Early life and education
Galati was born in Calabria, Italy and his family immigrated to Canada in 1965. He graduated from McGill University in 1984 with a Bachelor of Arts and then graduated from Osgoode Hall Law School in 1987.
After his Call to the bar he worked at the federal Department of Justice.
Galati was Abdurahman Khadr's first lawyer. In late 2003, Galati resigned from all national security cases after being the target of death threats. Galati said a threat left on his answering machine stated: "Well, Mr. Galati. What's this I hear about you working with the terrorist now, helping to get that (expletive) punk terrorist Khadr off. You a dead wop." Galati requested 24-hour surveillance of his house; when the RCMP refused to provide this, he declared that "we now live in Colombia because the rule of law is meaningless" and later indicated he believed the call came from American intelligence. Mr Galati went on to claim: '"The voice is similar and likely the same as a voice of someone who threatened one of our former clients," he said, adding later that "in that case, our client disappeared."' Galati later characterized the threats as "institutional" and "governmental" but did not elaborate.
On October 7, 2013, Galati brought a court application that challenged the appointment of Justice Marc Nadon to the Supreme Court of Canada on the basis of Nadon being ineligible as under the Quebec provisions of the Supreme Court Act. The Act requires that three members of the Supreme Court be from Quebec. The Quebec government announced that it would also challenge Nadon's appointment.
The government responded to Galati's application on October 22, 2013 by amending the Supreme Court Act and bringing a reference question to the Supreme Court. Galati was granted intervenor status at the hearing.
On March 21, 2014, the Supreme Court ruled in Reference Re Supreme Court Act, ss 5 and 6 that Nadon was ineligible under the Quebec provisions of the Act, and that changes to the Act required unanimous constitutional amendment. Nadon's appointment was voided. The court did not accept Galati's argument that federal court judges from Quebec are not eligible for appointment to the permanent Quebec seats on the Supreme Court of Canada. Galati agreed to end his own legal challenge following the ruling.
The Federal Court of Canada later awarded Galati $5,000 for his fees in bringing his application. Galati appealed, arguing he should be awarded $51,706.54 for his time spent arguing the case. The Federal Court of Appeal disagreed, and issued a sharply worded decision that compared his arguments to the "gonzo logic of the Vietnam War era." The court ruled that Galati and his legal partner Paul Slansky were not legally successful in their application, even if they may have initiated a series of events leading to the reference question. Galati and Slansky were ordered to pay $1,000 in legal costs to the government.
Bank of Canada case
In 2011, Galati brought a case against the Canadian government to restore the Bank of Canada as a lender to the government. The case was brought on behalf of the Committee on Monetary and Economic Reform. COMER argued that the Bank of Canada is mandated to provide debt-free financing for public projects undertaken by federal, provincial and municipal governments.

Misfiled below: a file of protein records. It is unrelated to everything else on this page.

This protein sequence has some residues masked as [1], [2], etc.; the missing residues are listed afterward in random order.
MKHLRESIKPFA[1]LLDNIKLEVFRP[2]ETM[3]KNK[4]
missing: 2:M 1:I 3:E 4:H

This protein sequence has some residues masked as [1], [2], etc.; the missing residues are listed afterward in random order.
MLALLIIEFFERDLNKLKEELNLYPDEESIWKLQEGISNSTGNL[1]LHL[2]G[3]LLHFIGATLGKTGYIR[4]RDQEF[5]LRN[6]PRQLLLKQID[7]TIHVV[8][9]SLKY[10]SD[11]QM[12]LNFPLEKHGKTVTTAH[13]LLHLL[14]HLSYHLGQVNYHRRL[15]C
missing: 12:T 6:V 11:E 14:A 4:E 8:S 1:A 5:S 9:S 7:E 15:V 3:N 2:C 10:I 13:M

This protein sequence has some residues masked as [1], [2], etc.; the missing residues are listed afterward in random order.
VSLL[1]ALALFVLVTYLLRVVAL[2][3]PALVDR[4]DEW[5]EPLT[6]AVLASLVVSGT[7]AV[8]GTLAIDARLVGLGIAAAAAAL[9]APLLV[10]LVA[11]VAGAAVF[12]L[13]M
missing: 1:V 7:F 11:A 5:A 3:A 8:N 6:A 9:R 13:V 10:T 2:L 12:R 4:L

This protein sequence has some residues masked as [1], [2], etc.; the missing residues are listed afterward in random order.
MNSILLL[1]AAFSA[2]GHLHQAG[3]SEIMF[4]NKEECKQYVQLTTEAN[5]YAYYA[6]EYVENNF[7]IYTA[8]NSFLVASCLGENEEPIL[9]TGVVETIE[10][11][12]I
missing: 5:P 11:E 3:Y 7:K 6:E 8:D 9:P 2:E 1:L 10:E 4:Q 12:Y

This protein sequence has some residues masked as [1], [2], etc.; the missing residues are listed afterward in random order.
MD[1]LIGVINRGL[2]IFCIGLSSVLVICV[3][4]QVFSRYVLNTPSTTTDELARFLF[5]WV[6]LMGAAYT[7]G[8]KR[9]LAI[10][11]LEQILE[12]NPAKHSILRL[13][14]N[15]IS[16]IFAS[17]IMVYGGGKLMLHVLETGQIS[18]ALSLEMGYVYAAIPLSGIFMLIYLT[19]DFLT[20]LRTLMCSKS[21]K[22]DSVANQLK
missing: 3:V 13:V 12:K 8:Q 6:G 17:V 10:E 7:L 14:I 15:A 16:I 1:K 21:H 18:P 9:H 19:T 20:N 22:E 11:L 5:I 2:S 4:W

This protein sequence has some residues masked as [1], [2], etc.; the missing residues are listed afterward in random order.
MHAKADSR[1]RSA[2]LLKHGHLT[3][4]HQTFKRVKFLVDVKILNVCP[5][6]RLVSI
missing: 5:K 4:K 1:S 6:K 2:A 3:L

As of March, 2016, COMER's claims have been struck four times by the courts. COMER has launched an appeal of the most recent decision. 
On February 8 2016 Justice Russell struck COMER's amended claim in its entirety and refused leave to amend the claim. Costs were awarded to the crown. In his ruling, Justice Russell stated " their response convinces me that, for reasons given, they have no scintilla of a cause of action that this Court can or should hear." 
On March 3, 2016 COMER filed a notice of appeal with the Court of Appeal. 
- "Nadon challenger Rocco Galati wonders why he had to clean up 'mess'". 21 March 2014.
- The lawyer who challenged the Harper government and won The Globe and Mail
- USA V. Vreeland Three
- "Lawyer who defended a Khadr and challenged Nadon appointment did it all to mess with the 'government machine'". National Post. Retrieved 2016-02-10.
- Terror suspect lawyer quits cases over threat, Toronto Star, December 5, 2003
- Teotonio, Isabel (2008-04-15). "Charges have been stayed against four adults accused of belonging to a home-grown terror cell, three of whom were required to sign peace-bonds in a Brampton court this morning.". The Toronto Star. ISSN 0319-0781. Retrieved 2016-02-10.
- Bruce Cheadle, The Canadian Press (10 November 2013). "Harper's sixth Supreme Court nomination leads to rare legal mess at top bench". National Post.
- "CanLII - 2014 SCC 21 (CanLII)".
- "The failed Supreme Court nomination of Marc Nadon: How it happened". CBC News. Retrieved 2016-02-10.
- "Stephen Harper's Supreme Court pick Marc Nadon ruled not eligible". CBC News. Retrieved 2016-02-10.
- "Court Slams Lawyers Who Challenged Harper's Top Court Pick". The Huffington Post. The Canadian Press. Retrieved 2016-02-10.
- Perkel, Colin. "Court slams 'gonzo logic' in nixing money claim over Harper judge battle". Times Colonist. Retrieved 2016-02-10.
- "Lawyer who sank Nadon's Supreme Court appointment challenges Quebec court pick". www.cbc.ca. Retrieved 2016-02-10.
- Whittington, Les (2015-03-23). "Renowned Toronto lawyer brings unusual case to change the way Canada's central bank operates.". The Toronto Star. ISSN 0319-0781. Retrieved 2016-07-14.
- "COMMITTEE FOR MONETARY AND ECONOMIC REFORM ("COMER") ET AL v. HMQ ET AL". Federal Court Proceedings. Retrieved 2016-07-14.
- "Committee for Monetary and Economic Reform (COMER) v. The Queen, 2016 FCA 147 (CanLII)". Canadian Legal Information Institute. Retrieved 2016-07-14.